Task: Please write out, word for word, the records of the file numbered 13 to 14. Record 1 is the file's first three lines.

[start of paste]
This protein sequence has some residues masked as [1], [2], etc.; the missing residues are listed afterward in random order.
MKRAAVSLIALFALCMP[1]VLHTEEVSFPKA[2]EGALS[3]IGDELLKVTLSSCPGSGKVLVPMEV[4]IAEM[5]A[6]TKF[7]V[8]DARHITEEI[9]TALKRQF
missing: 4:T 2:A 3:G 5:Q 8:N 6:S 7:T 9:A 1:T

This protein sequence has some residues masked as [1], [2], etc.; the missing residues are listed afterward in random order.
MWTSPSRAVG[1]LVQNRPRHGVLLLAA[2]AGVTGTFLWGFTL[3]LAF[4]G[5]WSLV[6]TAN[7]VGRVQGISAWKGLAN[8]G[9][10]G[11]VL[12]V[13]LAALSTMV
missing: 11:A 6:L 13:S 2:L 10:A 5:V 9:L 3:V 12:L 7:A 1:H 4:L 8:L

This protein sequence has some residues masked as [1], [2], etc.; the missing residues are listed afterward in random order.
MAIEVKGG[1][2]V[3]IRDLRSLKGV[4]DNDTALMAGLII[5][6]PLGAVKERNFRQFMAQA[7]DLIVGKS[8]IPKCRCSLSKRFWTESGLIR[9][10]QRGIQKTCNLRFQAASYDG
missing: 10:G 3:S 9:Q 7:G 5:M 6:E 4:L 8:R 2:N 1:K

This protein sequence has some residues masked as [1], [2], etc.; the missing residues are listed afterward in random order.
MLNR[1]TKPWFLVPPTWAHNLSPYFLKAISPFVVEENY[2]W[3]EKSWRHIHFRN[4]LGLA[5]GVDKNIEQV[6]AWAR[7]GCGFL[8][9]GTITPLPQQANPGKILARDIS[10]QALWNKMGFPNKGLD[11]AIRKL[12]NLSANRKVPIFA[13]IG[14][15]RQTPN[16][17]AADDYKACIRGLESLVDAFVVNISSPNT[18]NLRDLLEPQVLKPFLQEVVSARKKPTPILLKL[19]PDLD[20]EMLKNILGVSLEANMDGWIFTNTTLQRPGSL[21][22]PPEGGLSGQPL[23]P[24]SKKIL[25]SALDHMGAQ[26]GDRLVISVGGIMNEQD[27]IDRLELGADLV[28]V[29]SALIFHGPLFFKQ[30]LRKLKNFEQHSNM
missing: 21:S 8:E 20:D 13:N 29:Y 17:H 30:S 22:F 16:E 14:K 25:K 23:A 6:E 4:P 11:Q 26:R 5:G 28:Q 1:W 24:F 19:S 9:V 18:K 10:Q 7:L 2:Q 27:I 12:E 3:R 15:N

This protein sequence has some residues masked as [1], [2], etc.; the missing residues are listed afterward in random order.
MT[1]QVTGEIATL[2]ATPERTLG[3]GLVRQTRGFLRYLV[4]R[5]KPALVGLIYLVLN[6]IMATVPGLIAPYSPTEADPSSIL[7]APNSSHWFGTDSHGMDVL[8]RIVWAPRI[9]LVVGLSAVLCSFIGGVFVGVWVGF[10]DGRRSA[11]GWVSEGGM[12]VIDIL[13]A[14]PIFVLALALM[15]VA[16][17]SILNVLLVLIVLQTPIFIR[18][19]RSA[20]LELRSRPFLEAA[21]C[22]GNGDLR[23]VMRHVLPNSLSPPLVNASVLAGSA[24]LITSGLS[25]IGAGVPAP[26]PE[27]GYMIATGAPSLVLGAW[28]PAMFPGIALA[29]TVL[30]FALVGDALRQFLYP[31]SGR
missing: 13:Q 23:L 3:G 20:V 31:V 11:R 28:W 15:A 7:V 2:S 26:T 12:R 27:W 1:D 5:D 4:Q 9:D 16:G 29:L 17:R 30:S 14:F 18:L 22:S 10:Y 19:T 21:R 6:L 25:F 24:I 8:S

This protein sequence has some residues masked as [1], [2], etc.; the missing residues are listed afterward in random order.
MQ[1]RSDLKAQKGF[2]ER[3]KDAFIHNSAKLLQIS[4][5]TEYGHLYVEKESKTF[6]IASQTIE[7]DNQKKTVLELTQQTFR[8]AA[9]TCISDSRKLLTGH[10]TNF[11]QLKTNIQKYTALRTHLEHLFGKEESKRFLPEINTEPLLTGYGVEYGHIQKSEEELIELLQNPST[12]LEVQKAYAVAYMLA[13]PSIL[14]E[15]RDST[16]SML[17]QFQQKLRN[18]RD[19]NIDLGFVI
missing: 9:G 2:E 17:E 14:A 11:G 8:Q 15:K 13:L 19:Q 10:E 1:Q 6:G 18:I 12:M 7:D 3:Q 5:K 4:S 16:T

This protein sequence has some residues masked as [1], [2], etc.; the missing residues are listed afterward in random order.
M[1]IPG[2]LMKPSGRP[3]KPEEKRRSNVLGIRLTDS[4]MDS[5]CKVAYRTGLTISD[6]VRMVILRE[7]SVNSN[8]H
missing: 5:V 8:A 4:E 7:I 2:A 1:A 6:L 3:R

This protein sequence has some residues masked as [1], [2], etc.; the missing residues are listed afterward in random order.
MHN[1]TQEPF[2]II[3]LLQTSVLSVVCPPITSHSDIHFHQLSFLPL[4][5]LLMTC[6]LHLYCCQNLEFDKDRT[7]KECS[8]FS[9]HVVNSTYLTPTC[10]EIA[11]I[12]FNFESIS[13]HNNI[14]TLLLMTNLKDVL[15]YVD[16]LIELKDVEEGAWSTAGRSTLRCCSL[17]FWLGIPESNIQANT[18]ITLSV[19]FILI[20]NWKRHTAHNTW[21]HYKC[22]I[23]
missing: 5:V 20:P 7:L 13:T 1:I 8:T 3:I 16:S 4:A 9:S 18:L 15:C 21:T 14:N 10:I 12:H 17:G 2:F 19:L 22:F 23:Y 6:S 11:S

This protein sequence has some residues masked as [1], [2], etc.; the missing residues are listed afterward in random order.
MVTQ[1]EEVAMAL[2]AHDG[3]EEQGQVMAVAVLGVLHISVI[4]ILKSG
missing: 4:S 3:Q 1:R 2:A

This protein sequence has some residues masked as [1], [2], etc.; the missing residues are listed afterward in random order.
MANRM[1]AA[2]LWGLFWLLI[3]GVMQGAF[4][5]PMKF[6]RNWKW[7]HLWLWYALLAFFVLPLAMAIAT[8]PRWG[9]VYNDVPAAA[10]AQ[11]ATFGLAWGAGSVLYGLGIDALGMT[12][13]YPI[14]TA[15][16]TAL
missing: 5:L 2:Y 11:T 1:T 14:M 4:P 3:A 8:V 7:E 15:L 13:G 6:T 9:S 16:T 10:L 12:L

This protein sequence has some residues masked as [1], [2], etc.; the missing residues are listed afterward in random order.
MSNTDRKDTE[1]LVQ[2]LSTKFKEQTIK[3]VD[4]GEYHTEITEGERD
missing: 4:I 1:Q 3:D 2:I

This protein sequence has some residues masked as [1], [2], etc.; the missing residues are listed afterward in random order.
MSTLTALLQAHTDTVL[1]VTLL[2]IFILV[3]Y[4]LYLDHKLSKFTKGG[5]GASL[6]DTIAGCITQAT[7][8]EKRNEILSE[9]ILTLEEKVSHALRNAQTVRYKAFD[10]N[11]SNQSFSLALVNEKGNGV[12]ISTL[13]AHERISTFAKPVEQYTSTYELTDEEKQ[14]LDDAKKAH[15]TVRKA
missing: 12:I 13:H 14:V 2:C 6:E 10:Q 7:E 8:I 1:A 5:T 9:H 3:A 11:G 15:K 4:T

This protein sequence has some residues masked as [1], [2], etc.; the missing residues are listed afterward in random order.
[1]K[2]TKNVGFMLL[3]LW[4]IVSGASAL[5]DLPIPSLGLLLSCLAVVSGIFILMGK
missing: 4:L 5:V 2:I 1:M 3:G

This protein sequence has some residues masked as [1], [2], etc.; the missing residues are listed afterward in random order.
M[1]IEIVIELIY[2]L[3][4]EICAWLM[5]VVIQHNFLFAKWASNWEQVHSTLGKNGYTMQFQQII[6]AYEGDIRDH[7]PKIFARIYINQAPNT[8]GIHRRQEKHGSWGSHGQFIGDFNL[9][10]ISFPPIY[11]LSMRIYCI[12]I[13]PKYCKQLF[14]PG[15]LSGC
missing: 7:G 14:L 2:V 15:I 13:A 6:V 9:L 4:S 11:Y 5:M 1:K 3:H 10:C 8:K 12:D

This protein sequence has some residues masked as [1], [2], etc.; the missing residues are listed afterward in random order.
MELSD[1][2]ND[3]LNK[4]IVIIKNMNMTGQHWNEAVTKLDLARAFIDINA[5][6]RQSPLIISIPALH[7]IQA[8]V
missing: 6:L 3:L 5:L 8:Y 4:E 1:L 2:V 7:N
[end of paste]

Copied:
This protein sequence has some residues masked as [1], [2], etc.; the missing residues are listed afterward in random order.
[1]K[2]TKNVGFMLL[3]LW[4]IVSGASAL[5]DLPIPSLGLLLSCLAVVSGIFILMGK
missing: 4:L 5:V 2:I 1:M 3:G

This protein sequence has some residues masked as [1], [2], etc.; the missing residues are listed afterward in random order.
M[1]IEIVIELIY[2]L[3][4]EICAWLM[5]VVIQHNFLFAKWASNWEQVHSTLGKNGYTMQFQQII[6]AYEGDIRDH[7]PKIFARIYINQAPNT[8]GIHRRQEKHGSWGSHGQFIGDFNL[9][10]ISFPPIY[11]LSMRIYCI[12]I[13]PKYCKQLF[14]PG[15]LSGC
missing: 7:G 14:L 2:V 15:I 13:A 6:V 9:L 4:S 11:Y 5:M 1:K 3:H 10:C 8:K 12:D